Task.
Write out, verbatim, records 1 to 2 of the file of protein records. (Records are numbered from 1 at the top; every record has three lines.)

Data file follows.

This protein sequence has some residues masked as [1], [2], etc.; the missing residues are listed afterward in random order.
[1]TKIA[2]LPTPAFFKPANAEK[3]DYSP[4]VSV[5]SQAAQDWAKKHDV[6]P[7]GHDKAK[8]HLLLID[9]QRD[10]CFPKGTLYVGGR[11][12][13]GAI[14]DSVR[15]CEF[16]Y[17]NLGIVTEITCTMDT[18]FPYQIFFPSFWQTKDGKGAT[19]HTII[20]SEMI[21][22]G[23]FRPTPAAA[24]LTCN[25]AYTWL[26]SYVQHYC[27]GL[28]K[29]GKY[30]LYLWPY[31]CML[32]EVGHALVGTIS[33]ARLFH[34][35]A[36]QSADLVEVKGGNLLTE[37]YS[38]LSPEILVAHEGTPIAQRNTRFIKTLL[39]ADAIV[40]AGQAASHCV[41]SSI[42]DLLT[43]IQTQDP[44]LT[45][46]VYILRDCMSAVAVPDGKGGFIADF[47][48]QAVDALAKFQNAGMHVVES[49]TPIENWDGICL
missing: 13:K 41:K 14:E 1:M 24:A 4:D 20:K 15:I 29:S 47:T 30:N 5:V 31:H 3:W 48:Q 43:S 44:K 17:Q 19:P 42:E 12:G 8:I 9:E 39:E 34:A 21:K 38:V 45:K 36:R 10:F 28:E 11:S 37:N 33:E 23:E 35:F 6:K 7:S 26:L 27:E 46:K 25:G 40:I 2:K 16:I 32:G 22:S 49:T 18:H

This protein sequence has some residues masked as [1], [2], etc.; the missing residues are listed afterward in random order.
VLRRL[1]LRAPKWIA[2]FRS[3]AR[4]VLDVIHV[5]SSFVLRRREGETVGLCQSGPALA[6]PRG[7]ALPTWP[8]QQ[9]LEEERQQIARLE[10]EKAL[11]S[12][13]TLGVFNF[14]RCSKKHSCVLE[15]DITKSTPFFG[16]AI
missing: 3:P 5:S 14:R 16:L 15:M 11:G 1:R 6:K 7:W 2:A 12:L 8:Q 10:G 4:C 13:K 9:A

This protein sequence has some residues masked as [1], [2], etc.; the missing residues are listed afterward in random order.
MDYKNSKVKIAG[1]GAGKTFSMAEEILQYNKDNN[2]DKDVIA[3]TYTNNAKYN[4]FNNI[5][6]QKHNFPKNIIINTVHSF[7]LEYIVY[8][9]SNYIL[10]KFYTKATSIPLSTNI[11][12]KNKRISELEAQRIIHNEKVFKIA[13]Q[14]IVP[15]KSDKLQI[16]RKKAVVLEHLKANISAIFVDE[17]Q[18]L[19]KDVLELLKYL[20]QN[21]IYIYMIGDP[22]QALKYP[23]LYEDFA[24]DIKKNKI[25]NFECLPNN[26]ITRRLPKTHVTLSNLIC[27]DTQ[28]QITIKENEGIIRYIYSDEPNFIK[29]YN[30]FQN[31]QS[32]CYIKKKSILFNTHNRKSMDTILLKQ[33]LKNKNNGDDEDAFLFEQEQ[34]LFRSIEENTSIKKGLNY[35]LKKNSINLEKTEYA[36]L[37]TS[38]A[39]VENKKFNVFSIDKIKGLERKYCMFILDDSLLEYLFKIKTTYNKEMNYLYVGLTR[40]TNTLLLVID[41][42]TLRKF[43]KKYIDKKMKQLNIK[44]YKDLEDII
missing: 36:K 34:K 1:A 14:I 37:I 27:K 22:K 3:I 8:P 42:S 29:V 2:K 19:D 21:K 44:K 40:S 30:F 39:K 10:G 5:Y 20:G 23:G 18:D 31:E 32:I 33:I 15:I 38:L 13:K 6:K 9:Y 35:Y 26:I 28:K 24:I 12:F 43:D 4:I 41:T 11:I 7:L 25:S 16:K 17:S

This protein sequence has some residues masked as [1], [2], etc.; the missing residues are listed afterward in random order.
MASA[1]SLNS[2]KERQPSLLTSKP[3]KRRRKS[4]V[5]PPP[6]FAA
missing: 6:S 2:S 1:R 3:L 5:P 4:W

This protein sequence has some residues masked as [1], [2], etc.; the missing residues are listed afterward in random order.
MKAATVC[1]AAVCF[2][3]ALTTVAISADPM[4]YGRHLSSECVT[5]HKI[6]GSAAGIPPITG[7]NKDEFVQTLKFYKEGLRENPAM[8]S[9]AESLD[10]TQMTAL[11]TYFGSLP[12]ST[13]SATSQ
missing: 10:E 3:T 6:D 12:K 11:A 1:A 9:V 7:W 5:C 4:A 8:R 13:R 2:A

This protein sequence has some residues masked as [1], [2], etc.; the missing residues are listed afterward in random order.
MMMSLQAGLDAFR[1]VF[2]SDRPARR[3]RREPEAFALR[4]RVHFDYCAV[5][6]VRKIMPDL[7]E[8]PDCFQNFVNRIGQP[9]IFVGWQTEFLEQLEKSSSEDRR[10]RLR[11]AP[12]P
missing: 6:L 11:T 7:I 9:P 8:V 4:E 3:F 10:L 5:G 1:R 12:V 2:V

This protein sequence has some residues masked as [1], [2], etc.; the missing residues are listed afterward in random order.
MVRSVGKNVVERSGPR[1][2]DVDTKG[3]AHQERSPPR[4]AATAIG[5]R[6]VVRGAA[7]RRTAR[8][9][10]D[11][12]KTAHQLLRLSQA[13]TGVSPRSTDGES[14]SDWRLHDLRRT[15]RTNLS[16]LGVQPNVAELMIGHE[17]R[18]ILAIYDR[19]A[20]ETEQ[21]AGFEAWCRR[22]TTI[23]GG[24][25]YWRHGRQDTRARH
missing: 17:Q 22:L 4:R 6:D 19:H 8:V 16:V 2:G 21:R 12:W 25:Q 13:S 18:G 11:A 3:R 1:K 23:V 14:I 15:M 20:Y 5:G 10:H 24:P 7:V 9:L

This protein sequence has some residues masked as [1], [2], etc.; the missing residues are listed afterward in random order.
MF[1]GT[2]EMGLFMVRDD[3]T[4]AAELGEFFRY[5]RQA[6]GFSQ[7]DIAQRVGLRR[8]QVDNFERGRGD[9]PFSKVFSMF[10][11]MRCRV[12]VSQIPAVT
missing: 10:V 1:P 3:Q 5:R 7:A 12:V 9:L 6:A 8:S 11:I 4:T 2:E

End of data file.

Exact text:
This protein sequence has some residues masked as [1], [2], etc.; the missing residues are listed afterward in random order.
[1]TKIA[2]LPTPAFFKPANAEK[3]DYSP[4]VSV[5]SQAAQDWAKKHDV[6]P[7]GHDKAK[8]HLLLID[9]QRD[10]CFPKGTLYVGGR[11][12][13]GAI[14]DSVR[15]CEF[16]Y[17]NLGIVTEITCTMDT[18]FPYQIFFPSFWQTKDGKGAT[19]HTII[20]SEMI[21][22]G[23]FRPTPAAA[24]LTCN[25]AYTWL[26]SYVQHYC[27]GL[28]K[29]GKY[30]LYLWPY[31]CML[32]EVGHALVGTIS[33]ARLFH[34][35]A[36]QSADLVEVKGGNLLTE[37]YS[38]LSPEILVAHEGTPIAQRNTRFIKTLL[39]ADAIV[40]AGQAASHCV[41]SSI[42]DLLT[43]IQTQDP[44]LT[45][46]VYILRDCMSAVAVPDGKGGFIADF[47][48]QAVDALAKFQNAGMHVVES[49]TPIENWDGICL
missing: 13:K 41:K 14:E 1:M 24:A 4:D 20:K 15:I 29:S 47:T 30:N 5:V 31:H 3:W 48:Q 43:S 44:K 17:Q 19:P 42:E 12:G 8:I 9:E 39:E 34:A 21:K 38:V 45:K 36:R 10:F 28:E 11:S 37:N 33:E 23:E 35:F 6:K 7:S 26:L 27:E 46:K 25:G 40:I 2:K 16:I 32:G 22:S 49:T 18:H

This protein sequence has some residues masked as [1], [2], etc.; the missing residues are listed afterward in random order.
VLRRL[1]LRAPKWIA[2]FRS[3]AR[4]VLDVIHV[5]SSFVLRRREGETVGLCQSGPALA[6]PRG[7]ALPTWP[8]QQ[9]LEEERQQIARLE[10]EKAL[11]S[12][13]TLGVFNF[14]RCSKKHSCVLE[15]DITKSTPFFG[16]AI
missing: 3:P 5:S 14:R 16:L 15:M 11:G 1:R 6:K 7:W 2:A 12:L 8:Q 10:G 4:C 13:K 9:A